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How to live well: 9th meeting - social identity theory, strength of weak ties & Fredrickson's emotional resonance

 

                 "No man is an island entire of itself; every man is a piece of the continent, a part of the main."                                                                                                                            John Donne

How to live well: 7th meeting - relationships, roles, Dunbar, needs & dyads

 

           "Of all the means which wisdom acquires to ensure happiness throughout the whole of life,                                                                    by far the most important is friendship."           Epicurus

        "Friendship is the single most important factor influencing our health, well-being, and happiness."                                                            Robin Dunbar, Oxford emeritus professor of evolutionary psychology 

The surprising power of weak 'social ties'

I’ve just been to the Farmer’s Market here in Edinburgh and I set myself the challenge of being more chatty than usual to the stallholders I was buying food from.  I ‘pushed’ myself to be friendly & talk more than I’ve ever done before (and I’ve been going to the market intermittently for years) … and it was such fun.  Tender, bubbly, jokey, light.  And I had more of a spring in my step for hours afterwards.  And it didn’t mean that I took much longer doing the shopping than I usually do either.  And as one might have predicted, this ‘good mood’ and happy positivity then splashed over into my actions subsequently (see Barbara Fredrickson's 'Broaden-and-build theory' of the function of positive emotions and her comments about

Social networks: social identity & the importance of both formal & informal group memberships (what can we do?)

We camouflage our true being before others to protect ourselves against criticism or rejection.  This protection comes at a steep price.  When we are not truly known by the other people in our lives, we are misunderstood.  When we are misunderstood, especially by family and friends, we join the "lonely crowd."  Worse, when we succeed in hiding our being from others, we tend to lose touch with our real selves.  This loss of self contributes to illness in its myriad forms.

- Sidney Jourard

   Social networks: social identity & the importance of both formal & informal groups (what can we do?)

 

key points: 

the social identity model highlights the value of group membership (more & less formal) for both psychological & physical wellbeing - are there groups you would like to join (or initiate) and are there helpful ways you can increase the sense of the importance to you of some of the groups you're a member of (for example by increasing your involvement with them).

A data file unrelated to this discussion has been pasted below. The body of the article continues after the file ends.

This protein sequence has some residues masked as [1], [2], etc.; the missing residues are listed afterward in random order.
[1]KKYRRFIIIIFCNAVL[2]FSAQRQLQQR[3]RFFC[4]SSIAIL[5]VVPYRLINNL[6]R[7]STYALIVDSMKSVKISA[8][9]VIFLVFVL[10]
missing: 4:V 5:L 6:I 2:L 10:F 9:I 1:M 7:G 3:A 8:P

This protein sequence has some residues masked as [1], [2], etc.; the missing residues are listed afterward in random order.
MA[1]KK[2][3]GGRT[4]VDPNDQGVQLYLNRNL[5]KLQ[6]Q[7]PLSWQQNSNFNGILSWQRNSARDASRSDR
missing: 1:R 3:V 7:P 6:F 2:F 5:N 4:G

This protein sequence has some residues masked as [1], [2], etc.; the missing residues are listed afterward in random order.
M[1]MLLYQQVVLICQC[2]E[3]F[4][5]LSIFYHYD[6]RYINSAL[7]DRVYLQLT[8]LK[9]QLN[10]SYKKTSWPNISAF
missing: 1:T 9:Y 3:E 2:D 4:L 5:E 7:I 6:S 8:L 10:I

Social networks: Dunbar's 5-15-50-150 model (assessing how we're doing)

“ I thank You God for most this amazing day: for the leaping greenly spirits of trees and a blue true dream of sky; and for everything which is natural which is infinite which is yes. ” - E E Cummings

                       Social networks: Dunbar's 5-15-50-150 model (assessing how we're doing)

key points: 

 

1.)  Please would you download a personal community map (see below) and begin to fill it in. 

 

2.)  While filling in the map and afterwards, answer the items on the associated questionnaire ... and start to jot down possible intentions too.

 

Social networks: Dunbar's 5-15-50-150 model (support clique/closest relationships)

“ Medical knowledge is a social process: The conversations that occur around artifactual data are always more important than the data themselves. ” - John Lester

                         Social networks: Dunbar's 5-15-50-150 model (support clique/closest relationships)

key point: 

 

In this first part of three on Dunbar's 5-15-50-150 personal social network model, I introduce the crucially important inner layer - the 'support clique' of closest relationships.

 

Social networks: social identity & the importance of both formal & informal group memberships (background)

Failure is simply the opportunity to begin again, this time more intelligently.

- Henry Ford

Social networks: social identity & the importance of both formal & informal group memberships (background)

 

key point: 

 

The intriguing additional value of understanding social networks through a social identity lens is highlighted and a wealth of emerging research validating the importance of this approach is introduced.

 

Social networks: an introduction

For the man who wears shoes, the whole world is covered with leather.

- Traditional

                                                                Social networks: an introduction

 

key points: 

 

1.)  emerging research is introduced that highlights the great importance of personal social networks for disease prevention, psychological resilience & optimal wellbeing. 

 

2.)  links are provided to three ways of taking this forward - self-determination theory, social identity theory, and Dunbar's 5-15-50-150 model.

 

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